The opioid epidemic
On the frontline handling fentanyl overdoses
For toxicologist Kelly Owen, treating patients overdosing or sick from chronically taking prescription pain medications is routine. But the recent spate of overdoses from the pharmaceutical drug Norco™ laced with the powerful narcotic fentanyl was extraordinary.
“The fentanyl cases were troubling, mostly because of the severity of symptoms,” said Owen, UC Davis Health System assistant professor of emergency medicine. “The pills looked like prescription Norco™ (a formulation of acetaminophen and hydrocodone), so people had a very easy chance of overdosing because they wouldn’t recognize what they were taking.”
“We had that subset that occurred in a rapid timeframe and in a frightening way, because the fentanyl was manufactured to look like a prescription drug,” she said.
Toxicologists like Owen are experts in identifying and treating drug and other such chemical exposures in the emergency room. She said the 51 overdoses and 11 deaths that occurred in Sacramento from fentanyl overdoses are the tip of a very large iceberg.
According to the U.S. Centers for Disease Control and Prevention, opioid addiction now affects almost 2 million Americans. An estimated 1,000 or more people are treated in emergency departments for misusing prescription opioids each day.
“It’s everywhere at this point,” she said.
Owen is part of a team of toxicologists, led by emergency medicine Associate Professor and Toxicology Fellowship Director Mark Sutter. The toxicologists assist with caring for patients treated in UC Davis Medical Center who experience drug and other poisonous exposures.
Fentanyl, a powerful opioid
The drug at the center of the recent episode, fentanyl, is odorless and colorless and 80 times stronger than morphine. Even in minuscule amounts it can suppress breathing and result in death. Nineteen of the recent fentanyl exposure cases were treated at UC Davis Medical Center.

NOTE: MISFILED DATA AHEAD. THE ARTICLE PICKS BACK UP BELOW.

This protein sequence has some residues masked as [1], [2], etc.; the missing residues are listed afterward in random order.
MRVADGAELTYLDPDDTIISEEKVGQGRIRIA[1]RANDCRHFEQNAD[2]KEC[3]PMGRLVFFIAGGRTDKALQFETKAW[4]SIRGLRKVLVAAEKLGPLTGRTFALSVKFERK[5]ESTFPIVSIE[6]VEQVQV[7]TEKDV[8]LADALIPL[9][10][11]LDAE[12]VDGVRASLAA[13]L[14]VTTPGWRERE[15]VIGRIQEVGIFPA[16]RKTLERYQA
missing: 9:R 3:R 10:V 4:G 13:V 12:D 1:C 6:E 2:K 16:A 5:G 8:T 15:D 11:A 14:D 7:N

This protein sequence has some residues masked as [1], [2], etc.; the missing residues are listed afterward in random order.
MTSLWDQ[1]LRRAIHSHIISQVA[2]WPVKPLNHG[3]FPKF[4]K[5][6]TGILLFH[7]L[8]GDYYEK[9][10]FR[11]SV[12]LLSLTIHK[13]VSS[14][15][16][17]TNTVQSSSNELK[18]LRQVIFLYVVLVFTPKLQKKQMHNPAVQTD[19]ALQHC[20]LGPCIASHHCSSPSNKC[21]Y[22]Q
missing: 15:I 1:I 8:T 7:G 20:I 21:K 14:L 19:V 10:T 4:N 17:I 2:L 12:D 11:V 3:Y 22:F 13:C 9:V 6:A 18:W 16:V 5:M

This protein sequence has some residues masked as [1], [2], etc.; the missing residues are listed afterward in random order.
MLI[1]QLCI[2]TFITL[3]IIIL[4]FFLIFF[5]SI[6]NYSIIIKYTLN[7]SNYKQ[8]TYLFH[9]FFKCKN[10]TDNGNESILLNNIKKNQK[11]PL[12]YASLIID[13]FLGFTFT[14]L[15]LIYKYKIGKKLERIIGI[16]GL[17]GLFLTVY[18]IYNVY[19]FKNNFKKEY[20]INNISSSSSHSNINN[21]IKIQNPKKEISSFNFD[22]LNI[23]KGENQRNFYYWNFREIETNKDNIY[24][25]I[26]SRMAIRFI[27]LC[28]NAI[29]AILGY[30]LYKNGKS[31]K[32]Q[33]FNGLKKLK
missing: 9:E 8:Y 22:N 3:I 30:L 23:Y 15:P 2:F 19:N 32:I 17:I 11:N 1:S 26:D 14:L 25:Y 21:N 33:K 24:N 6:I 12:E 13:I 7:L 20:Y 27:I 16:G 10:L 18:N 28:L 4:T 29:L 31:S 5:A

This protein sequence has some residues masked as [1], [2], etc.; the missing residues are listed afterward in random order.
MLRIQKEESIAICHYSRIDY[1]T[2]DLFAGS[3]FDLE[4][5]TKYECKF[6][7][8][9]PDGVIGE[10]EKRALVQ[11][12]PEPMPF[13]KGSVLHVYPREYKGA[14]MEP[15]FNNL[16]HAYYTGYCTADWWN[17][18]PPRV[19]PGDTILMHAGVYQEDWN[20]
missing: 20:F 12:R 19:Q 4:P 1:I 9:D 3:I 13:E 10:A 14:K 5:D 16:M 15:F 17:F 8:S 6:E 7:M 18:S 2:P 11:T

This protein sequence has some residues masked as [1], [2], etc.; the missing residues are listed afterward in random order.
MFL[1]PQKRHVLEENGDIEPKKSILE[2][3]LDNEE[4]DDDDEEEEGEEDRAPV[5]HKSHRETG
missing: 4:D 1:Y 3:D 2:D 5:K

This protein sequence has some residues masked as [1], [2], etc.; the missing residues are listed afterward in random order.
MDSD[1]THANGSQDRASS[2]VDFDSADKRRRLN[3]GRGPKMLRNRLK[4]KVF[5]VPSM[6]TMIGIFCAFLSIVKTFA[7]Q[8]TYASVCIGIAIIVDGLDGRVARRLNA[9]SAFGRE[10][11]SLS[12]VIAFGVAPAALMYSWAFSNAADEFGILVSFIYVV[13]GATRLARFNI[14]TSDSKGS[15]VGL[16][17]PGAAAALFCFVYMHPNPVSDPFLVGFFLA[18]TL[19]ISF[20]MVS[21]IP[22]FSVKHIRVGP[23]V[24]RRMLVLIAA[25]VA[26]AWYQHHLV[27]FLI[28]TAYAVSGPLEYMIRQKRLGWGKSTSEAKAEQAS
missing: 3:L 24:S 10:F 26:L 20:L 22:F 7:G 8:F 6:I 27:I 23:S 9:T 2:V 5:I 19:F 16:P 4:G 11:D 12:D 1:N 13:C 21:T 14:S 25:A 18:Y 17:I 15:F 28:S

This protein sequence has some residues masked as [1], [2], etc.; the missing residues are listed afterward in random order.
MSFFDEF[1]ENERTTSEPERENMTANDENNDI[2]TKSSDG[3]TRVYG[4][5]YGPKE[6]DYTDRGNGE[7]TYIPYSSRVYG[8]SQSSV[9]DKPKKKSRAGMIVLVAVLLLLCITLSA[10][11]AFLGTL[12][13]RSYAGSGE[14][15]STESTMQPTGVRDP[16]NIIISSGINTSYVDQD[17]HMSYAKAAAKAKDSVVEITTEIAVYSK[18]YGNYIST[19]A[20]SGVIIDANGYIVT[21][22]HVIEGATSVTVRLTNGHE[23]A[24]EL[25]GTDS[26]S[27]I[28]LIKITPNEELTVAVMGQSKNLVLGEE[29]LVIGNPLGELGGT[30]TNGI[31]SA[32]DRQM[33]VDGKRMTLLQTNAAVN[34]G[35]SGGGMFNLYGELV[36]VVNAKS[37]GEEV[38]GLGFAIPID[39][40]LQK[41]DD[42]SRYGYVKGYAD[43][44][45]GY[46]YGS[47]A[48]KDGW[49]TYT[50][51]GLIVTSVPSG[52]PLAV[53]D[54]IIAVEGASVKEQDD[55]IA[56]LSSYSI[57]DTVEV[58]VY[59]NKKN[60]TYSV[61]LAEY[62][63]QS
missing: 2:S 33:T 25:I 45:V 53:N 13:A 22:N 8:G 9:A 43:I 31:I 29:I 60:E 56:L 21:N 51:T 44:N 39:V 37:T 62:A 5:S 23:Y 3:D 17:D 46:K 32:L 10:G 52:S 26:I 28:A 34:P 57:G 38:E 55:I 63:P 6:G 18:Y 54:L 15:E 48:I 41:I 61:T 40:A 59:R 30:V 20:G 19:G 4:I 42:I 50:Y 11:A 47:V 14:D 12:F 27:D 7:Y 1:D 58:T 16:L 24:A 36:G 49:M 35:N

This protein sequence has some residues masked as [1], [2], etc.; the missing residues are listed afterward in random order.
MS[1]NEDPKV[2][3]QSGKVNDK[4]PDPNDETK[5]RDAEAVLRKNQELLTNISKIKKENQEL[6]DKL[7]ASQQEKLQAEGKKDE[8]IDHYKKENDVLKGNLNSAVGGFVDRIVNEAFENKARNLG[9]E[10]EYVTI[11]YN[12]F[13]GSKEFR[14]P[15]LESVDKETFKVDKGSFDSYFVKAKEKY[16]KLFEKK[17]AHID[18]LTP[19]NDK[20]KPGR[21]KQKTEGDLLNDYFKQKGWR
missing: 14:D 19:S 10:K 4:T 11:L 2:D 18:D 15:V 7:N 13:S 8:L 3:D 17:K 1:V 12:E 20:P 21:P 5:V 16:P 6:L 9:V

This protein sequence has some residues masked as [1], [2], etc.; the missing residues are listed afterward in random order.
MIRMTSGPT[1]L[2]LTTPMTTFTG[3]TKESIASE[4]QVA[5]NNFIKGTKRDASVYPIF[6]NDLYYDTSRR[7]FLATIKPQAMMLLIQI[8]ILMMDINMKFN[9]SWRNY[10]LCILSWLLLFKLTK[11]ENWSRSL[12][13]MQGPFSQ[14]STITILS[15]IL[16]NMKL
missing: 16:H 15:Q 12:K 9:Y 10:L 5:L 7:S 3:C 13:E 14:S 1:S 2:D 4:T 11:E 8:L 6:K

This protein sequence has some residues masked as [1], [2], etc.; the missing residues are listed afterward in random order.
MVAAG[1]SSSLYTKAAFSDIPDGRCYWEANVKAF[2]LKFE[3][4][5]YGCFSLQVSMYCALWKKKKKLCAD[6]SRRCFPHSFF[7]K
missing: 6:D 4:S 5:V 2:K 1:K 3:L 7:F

“Our message is that people should call 911 early when they’re seeing signs of patients being sleepy because opioids decrease the body’s ability to automatically breathe,” Owen said. “It could save their lives.”
— Kelly Owen
The symptoms of overdoses, whether from heroin or prescription drugs like Norco, morphine or methadone, are the same, Owen said.
Signs and symptoms of opioid overdose include unconsciousness or unresponsiveness, trouble breathing or cessation of breathing, bluish discoloration of the skin, vomiting and pinpoint pupils. The immediate danger from overdosing on opiates, prescription or otherwise, is that the patient stops breathing and suffocates.
“Opiate toxicity classically presents as an altered mental state, change in alertness and decreased breathing,” Owen said. “The patients may initially look like they’re drunk, then they become sleepy and eventually will be unresponsive.”
Never take drugs prescribed for someone else
Owen said that, of course, people should never take medications not prescribed for them, much less purchase them on the streets.
If someone appears to be overdosing, call 911 immediately. Medical professionals, including paramedics, have access to an antidote to opioid overdoses: naloxone, commonly known as Narcan™. It can start to reverse the effects of opioid overdose within seconds.
“Our message is that people should call 911 early when they’re seeing signs of patients being sleepy, because opioids decrease the body’s ability to automatically breathe,” Owen said. “It could save their lives.”
Educating health-care providers about prescribing opioids
UC Davis Health System is committed to educating future health-care providers about appropriate pain-management techniques and is one of more than 60 other medical schools that have signed a pledge to require their students to enroll in prescriber education. (See sidebar)